Obituary: Raoul Coutard, leading cinematographer of the French New Wave

French New Wave cinematographer Raoul Coutard. Picture: AFP

French New Wave cinematographer Raoul Coutard. Picture: AFP

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Raoul Coutard, French New Wave cinematographer. Born 16 September, 1924 in Paris. Died: 8 November, 2016 in Labenne, France, aged 92.

Raoul Coutard, whose innovative camera work for Jean-Luc Godard and François Truffaut made him the leading cinematographer of the French New Wave, died on Tuesday in Labenne, near Bayonne, France.

Coutard, a former photojournalist in French Indochina, had never operated a movie camera when he was asked to “do some photos” for The Devil’s Pass, an adventure film being made in Afghanistan in 1958.

“I agreed, but if I had known that the job was actually director of photography and that the film was to be in Cinemascope, I would never have said yes,” he said in 2001.

After the film was nominated for the top prize at the Berlin Film Festival, its producer, Georges de Beauregard, hired Coutard as a cinematographer for his next project, Breathless, Godard’s directorial debut. It proved to be a turning point in French cinema.

Shot in documentary style, in natural light, with a hand-held camera, Breathless overthrew the polished aesthetics of 1950s French film, introducing a B-movie energy.

“We tried to make it like we were a news crew,” Coutard said in 2010. “I handled the camera and the lighting, and I had one assistant who was the focus puller. There was no gaffer for the light, and just one grip who was moving around equipment.”

The film electrified audiences and critics, and made stars of Jean Seberg and Jean-Paul Belmondo.

Sometimes described as “the eye” of the New Wave, Coutard went on to make more than a dozen films with Godard, including Contempt and Weekend, and four films with Truffaut, notably Jules and Jim and The Bride Wore Black.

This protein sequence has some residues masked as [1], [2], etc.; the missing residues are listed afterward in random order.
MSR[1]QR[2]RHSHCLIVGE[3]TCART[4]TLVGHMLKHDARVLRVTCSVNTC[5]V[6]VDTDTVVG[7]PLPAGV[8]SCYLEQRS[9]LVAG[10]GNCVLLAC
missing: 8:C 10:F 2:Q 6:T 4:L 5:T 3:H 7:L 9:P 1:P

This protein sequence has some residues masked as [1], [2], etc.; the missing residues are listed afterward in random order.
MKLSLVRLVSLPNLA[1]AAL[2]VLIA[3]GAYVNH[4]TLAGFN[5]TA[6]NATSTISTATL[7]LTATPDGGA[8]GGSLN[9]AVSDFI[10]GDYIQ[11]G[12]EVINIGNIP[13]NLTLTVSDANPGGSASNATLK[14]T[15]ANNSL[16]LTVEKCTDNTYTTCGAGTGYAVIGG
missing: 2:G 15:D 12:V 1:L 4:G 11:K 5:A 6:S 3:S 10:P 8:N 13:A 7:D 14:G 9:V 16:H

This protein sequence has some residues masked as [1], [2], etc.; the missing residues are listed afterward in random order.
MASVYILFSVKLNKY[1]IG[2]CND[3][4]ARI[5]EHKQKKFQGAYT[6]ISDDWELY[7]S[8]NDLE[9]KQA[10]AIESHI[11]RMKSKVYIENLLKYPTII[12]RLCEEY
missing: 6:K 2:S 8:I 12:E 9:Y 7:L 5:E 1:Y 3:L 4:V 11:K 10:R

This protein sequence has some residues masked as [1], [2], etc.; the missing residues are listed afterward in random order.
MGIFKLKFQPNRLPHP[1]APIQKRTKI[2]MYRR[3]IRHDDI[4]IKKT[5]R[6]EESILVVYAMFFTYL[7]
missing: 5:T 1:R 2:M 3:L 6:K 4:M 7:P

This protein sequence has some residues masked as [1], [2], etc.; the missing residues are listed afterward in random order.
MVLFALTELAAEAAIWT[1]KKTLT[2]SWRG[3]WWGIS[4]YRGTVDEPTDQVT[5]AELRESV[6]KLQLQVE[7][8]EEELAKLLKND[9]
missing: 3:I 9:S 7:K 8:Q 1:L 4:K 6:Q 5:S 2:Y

He became known for his mobile camera and long tracking shots. Using the latest film stocks, he achieved a lustrous chiaroscuro in his black-and-white films, and dazzling, saturated hues in his colour films. Armond White, surveying his career in Film Comment in 1989, called him “the first superstar cinematographer”.

Raoul Coutard was born on September 16, 1924, in Paris, where his father was an accountant for Hoffmann-LaRoche, the pharmaceutical company. He passed the entrance exam to study chemistry, but, lacking the tuition money, he went to work at a photo lab.

In 1945 he enlisted in the French Far East Expeditionary Corps and served in Indochina, rising to platoon sergeant in Laos. After completing a tour of duty, he returned to do war photography for the French Military Information Service. At the same time, he accompanied ethnographic expeditions, recording village life and customs and photographing the landscape. He later worked from Indochina as a freelance photographer, contributing to the magazines Radar, Paris Match and Life.